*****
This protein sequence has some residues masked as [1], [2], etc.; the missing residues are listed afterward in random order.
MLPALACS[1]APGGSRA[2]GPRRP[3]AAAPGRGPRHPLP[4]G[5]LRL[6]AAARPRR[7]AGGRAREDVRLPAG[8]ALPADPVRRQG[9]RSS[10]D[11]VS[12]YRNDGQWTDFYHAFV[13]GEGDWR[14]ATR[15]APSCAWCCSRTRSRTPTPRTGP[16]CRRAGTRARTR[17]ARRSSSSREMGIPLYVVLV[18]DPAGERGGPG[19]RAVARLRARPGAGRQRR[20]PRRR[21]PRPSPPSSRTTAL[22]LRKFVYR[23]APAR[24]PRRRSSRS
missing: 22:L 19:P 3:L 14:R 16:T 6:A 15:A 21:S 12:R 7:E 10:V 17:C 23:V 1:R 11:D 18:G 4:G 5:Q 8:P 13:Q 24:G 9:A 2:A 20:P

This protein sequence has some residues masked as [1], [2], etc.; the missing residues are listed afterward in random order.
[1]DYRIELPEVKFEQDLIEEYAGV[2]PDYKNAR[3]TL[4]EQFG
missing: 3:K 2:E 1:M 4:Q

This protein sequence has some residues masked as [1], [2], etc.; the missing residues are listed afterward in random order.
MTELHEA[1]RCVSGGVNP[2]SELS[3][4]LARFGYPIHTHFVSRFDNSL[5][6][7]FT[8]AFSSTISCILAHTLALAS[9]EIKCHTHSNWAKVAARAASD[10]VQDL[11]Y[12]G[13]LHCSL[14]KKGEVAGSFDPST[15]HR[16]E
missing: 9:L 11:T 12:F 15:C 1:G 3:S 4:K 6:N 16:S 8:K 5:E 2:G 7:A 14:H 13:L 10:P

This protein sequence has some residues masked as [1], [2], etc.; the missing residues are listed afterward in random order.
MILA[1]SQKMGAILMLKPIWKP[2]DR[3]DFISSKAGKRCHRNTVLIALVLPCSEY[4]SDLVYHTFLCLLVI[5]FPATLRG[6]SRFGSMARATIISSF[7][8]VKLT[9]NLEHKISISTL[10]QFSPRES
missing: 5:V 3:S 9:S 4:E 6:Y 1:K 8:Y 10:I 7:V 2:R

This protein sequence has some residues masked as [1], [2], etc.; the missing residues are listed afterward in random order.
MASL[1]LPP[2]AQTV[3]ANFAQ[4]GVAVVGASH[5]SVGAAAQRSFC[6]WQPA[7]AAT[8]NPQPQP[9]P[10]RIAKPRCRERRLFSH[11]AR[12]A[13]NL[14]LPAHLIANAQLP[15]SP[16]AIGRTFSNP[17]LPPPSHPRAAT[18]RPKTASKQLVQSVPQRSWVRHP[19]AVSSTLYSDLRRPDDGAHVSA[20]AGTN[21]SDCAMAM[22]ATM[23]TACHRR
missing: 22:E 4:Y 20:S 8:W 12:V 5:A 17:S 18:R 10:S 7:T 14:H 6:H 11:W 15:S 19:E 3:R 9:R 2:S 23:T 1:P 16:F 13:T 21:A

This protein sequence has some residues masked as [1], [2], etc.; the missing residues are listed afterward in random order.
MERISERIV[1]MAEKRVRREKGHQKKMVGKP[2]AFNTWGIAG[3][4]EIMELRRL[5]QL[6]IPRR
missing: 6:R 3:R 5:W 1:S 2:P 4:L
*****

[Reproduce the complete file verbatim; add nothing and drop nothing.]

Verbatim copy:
This protein sequence has some residues masked as [1], [2], etc.; the missing residues are listed afterward in random order.
MLPALACS[1]APGGSRA[2]GPRRP[3]AAAPGRGPRHPLP[4]G[5]LRL[6]AAARPRR[7]AGGRAREDVRLPAG[8]ALPADPVRRQG[9]RSS[10]D[11]VS[12]YRNDGQWTDFYHAFV[13]GEGDWR[14]ATR[15]APSCAWCCSRTRSRTPTPRTGP[16]CRRAGTRARTR[17]ARRSSSSREMGIPLYVVLV[18]DPAGERGGPG[19]RAVARLRARPGAGRQRR[20]PRRR[21]PRPSPPSSRTTAL[22]LRKFVYR[23]APAR[24]PRRRSSRS
missing: 22:L 19:P 3:L 14:R 16:T 6:A 15:A 21:S 12:R 7:E 10:V 17:C 23:V 1:R 11:D 18:G 4:G 5:Q 8:P 13:Q 24:G 9:A 2:A 20:P

This protein sequence has some residues masked as [1], [2], etc.; the missing residues are listed afterward in random order.
[1]DYRIELPEVKFEQDLIEEYAGV[2]PDYKNAR[3]TL[4]EQFG
missing: 3:K 2:E 1:M 4:Q

This protein sequence has some residues masked as [1], [2], etc.; the missing residues are listed afterward in random order.
MTELHEA[1]RCVSGGVNP[2]SELS[3][4]LARFGYPIHTHFVSRFDNSL[5][6][7]FT[8]AFSSTISCILAHTLALAS[9]EIKCHTHSNWAKVAARAASD[10]VQDL[11]Y[12]G[13]LHCSL[14]KKGEVAGSFDPST[15]HR[16]E
missing: 9:L 11:T 12:F 15:C 1:G 3:S 4:K 6:N 16:S 8:K 5:E 2:G 7:A 14:H 13:L 10:P

This protein sequence has some residues masked as [1], [2], etc.; the missing residues are listed afterward in random order.
MILA[1]SQKMGAILMLKPIWKP[2]DR[3]DFISSKAGKRCHRNTVLIALVLPCSEY[4]SDLVYHTFLCLLVI[5]FPATLRG[6]SRFGSMARATIISSF[7][8]VKLT[9]NLEHKISISTL[10]QFSPRES
missing: 5:V 3:S 9:S 4:E 6:Y 1:K 8:Y 10:I 7:V 2:R

This protein sequence has some residues masked as [1], [2], etc.; the missing residues are listed afterward in random order.
MASL[1]LPP[2]AQTV[3]ANFAQ[4]GVAVVGASH[5]SVGAAAQRSFC[6]WQPA[7]AAT[8]NPQPQP[9]P[10]RIAKPRCRERRLFSH[11]AR[12]A[13]NL[14]LPAHLIANAQLP[15]SP[16]AIGRTFSNP[17]LPPPSHPRAAT[18]RPKTASKQLVQSVPQRSWVRHP[19]AVSSTLYSDLRRPDDGAHVSA[20]AGTN[21]SDCAMAM[22]ATM[23]TACHRR
missing: 22:E 4:Y 20:S 8:W 12:V 5:A 17:S 18:R 10:S 7:T 14:H 6:H 11:W 15:S 19:E 3:R 9:R 2:S 23:T 1:P 16:F 13:T 21:A

This protein sequence has some residues masked as [1], [2], etc.; the missing residues are listed afterward in random order.
MERISERIV[1]MAEKRVRREKGHQKKMVGKP[2]AFNTWGIAG[3][4]EIMELRRL[5]QL[6]IPRR
missing: 6:R 3:R 5:W 1:S 2:P 4:L